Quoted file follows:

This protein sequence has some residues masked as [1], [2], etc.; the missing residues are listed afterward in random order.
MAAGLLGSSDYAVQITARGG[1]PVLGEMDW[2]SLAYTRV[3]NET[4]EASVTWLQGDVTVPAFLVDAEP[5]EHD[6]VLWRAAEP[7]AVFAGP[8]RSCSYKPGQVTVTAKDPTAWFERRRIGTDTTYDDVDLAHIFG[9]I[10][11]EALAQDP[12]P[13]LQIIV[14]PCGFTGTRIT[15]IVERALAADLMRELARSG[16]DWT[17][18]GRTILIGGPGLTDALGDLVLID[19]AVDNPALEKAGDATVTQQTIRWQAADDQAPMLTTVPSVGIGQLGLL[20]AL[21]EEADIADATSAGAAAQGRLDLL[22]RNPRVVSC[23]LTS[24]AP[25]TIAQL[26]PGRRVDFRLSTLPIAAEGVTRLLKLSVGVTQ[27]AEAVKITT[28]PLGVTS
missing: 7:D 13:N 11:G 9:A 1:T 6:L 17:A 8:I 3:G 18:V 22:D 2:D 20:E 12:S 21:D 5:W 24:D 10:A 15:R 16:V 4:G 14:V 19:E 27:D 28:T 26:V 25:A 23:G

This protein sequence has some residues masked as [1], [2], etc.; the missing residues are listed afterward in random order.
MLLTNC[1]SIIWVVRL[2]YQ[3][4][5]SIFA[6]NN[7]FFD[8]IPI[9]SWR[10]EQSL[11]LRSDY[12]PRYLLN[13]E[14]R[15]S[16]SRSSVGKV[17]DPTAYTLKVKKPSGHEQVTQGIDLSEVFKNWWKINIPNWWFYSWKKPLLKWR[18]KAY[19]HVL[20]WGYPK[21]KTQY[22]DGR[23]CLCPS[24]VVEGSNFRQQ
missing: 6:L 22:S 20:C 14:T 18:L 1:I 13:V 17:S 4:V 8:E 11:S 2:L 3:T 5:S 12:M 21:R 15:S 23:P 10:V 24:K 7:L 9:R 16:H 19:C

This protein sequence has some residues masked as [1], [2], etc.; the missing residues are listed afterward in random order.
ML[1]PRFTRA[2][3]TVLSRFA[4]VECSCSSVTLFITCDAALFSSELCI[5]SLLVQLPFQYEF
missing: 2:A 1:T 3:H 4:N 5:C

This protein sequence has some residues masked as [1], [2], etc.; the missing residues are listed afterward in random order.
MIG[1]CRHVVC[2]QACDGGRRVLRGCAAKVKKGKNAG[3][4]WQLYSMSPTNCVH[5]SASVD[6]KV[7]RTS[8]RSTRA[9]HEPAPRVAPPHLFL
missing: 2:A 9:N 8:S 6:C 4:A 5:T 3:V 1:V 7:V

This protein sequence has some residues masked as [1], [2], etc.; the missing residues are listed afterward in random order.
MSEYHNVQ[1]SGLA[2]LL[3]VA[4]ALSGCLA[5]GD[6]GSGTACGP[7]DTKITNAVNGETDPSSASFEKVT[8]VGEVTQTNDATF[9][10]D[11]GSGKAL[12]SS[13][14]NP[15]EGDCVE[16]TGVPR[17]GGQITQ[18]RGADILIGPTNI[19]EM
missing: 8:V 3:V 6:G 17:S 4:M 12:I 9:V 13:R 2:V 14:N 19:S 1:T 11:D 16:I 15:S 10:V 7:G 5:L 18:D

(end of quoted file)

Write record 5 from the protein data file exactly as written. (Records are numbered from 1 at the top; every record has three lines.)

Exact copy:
This protein sequence has some residues masked as [1], [2], etc.; the missing residues are listed afterward in random order.
MSEYHNVQ[1]SGLA[2]LL[3]VA[4]ALSGCLA[5]GD[6]GSGTACGP[7]DTKITNAVNGETDPSSASFEKVT[8]VGEVTQTNDATF[9][10]D[11]GSGKAL[12]SS[13][14]NP[15]EGDCVE[16]TGVPR[17]GGQITQ[18]RGADILIGPTNI[19]EM
missing: 8:V 3:V 6:G 17:S 4:M 12:I 9:V 13:R 2:V 14:N 19:S 1:T 11:D 16:I 15:S 10:V 7:G 5:L 18:D